Home > Research > Publications & Outputs > Importance of scalar and riparian habitat effec...
View graph of relations

Importance of scalar and riparian habitat effects for assessment of ecological status using littoral diatoms

Research output: Contribution to journalJournal article

<mark>Journal publication date</mark>02/2013
<mark>Journal</mark>Ecological Indicators
Number of pages7
Pages (from-to)149-155
<mark>Original language</mark>English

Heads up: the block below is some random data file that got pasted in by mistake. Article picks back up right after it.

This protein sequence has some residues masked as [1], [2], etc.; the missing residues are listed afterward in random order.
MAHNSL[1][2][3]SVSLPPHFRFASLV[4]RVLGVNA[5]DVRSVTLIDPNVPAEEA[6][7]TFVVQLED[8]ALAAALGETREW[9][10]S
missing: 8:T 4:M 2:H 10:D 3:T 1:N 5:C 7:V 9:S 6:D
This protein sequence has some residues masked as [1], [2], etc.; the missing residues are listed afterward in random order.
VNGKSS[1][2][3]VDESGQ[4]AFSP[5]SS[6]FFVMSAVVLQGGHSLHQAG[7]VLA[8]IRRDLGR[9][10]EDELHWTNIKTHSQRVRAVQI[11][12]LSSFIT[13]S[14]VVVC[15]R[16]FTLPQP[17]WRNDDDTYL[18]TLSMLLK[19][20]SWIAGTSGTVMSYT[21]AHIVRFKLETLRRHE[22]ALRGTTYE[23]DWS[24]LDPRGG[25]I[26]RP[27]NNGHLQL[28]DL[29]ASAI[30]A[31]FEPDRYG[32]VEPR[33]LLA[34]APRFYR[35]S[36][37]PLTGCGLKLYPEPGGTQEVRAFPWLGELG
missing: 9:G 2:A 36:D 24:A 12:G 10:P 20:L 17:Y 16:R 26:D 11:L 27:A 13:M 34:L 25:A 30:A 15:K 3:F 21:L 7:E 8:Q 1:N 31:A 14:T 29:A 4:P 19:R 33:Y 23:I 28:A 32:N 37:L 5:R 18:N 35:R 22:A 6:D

The classification of waterbodies under the Water Framework Directive is dependent on the ability of monitoring programmes to reflect habitat quality using biotic elements including benthic diatom communities. This study investigated the influence of specific riparian habitats, of mixed woodland, grassland and lake artificial structures such as jetties and slipways, on benthic diatom assemblages in nine lakes across gradients of total phosphorus, alkalinity and in the presence or absence of Dreissena polymorpha. The heterogeneity of the benthic diatom assemblages at riparian and lake scale was assessed by taking three replicates per site category per lake, following standard European Union protocols. Canonical correspondence analysis (CCA) and mixed effect modelling was used to investigate the main environmental controls on assemblage structure. Non-metric Multidimensional Scaling (NMDS) was used to examine patterns in assemblage structure. No single environmental gradient was found to control benthic diatom composition, with differences among assemblages influenced both by riparian habitat type within lakes and interaction of multiple environment gradients, including presence of D. polymorpha. Greater control was exerted on community structure at the lake than local riparian scale. The influence of scalar factors on diatom assemblages increased with increasing scale. We recommend that for effective monitoring and assessment of ecological status, standard sampling protocols should include localised littoral habitats with individual samples pooled across riparian habitat types, thereby accounting for both multiple environmental and spatial controls on community structure.